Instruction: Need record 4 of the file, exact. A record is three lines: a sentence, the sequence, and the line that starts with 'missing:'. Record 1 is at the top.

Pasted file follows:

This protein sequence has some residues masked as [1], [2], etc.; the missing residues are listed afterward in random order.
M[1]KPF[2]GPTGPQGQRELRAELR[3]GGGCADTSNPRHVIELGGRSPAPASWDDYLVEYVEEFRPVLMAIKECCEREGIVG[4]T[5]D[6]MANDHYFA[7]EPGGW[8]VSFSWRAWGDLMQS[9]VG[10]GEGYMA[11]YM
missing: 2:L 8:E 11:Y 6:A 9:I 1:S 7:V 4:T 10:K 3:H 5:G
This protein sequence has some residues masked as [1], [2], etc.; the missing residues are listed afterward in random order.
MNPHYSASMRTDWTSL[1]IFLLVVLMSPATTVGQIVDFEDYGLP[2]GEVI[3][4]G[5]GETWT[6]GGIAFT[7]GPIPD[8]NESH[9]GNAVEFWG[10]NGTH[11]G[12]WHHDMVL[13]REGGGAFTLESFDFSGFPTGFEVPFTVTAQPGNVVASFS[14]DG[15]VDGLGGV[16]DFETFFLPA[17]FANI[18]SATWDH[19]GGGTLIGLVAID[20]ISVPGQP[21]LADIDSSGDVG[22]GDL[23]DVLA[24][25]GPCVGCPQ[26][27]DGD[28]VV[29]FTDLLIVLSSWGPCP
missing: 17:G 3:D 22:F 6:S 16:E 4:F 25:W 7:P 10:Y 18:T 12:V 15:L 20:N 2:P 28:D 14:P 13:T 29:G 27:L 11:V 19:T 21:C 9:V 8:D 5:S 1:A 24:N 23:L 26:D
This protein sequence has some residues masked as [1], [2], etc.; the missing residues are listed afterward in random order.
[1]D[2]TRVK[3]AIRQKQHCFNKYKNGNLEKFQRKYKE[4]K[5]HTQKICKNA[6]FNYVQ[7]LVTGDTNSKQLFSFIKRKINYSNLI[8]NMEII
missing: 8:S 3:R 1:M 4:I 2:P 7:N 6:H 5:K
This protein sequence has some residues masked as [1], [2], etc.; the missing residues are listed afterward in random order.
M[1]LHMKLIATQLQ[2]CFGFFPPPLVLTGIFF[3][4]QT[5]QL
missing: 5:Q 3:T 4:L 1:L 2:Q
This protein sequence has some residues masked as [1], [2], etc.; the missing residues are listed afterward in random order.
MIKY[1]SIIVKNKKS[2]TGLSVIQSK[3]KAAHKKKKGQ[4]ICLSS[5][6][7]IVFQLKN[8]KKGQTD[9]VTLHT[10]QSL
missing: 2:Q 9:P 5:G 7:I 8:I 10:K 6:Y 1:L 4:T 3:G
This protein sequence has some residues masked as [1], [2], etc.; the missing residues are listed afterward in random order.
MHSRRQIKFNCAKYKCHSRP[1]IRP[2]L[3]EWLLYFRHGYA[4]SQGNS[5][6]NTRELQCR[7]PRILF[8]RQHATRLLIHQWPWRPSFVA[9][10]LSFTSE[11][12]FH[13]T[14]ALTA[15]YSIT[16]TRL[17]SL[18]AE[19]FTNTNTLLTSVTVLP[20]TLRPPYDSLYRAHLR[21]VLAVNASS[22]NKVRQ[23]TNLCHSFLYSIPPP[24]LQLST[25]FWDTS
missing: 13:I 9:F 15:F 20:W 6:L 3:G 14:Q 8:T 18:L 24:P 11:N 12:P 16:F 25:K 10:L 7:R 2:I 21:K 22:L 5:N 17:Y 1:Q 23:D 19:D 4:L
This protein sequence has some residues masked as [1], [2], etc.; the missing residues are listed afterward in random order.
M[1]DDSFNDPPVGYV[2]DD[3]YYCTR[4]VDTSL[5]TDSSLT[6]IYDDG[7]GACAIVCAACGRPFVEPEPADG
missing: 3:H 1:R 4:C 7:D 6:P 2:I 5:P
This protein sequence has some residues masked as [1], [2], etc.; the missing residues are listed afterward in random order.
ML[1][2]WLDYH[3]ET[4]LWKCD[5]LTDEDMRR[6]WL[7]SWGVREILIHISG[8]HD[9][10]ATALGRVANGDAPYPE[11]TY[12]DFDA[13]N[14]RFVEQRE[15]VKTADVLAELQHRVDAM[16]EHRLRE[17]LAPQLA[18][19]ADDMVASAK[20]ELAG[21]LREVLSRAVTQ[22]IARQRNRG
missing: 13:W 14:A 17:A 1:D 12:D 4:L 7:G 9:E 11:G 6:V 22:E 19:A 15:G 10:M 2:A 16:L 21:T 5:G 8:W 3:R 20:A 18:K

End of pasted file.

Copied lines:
This protein sequence has some residues masked as [1], [2], etc.; the missing residues are listed afterward in random order.
M[1]LHMKLIATQLQ[2]CFGFFPPPLVLTGIFF[3][4]QT[5]QL
missing: 5:Q 3:T 4:L 1:L 2:Q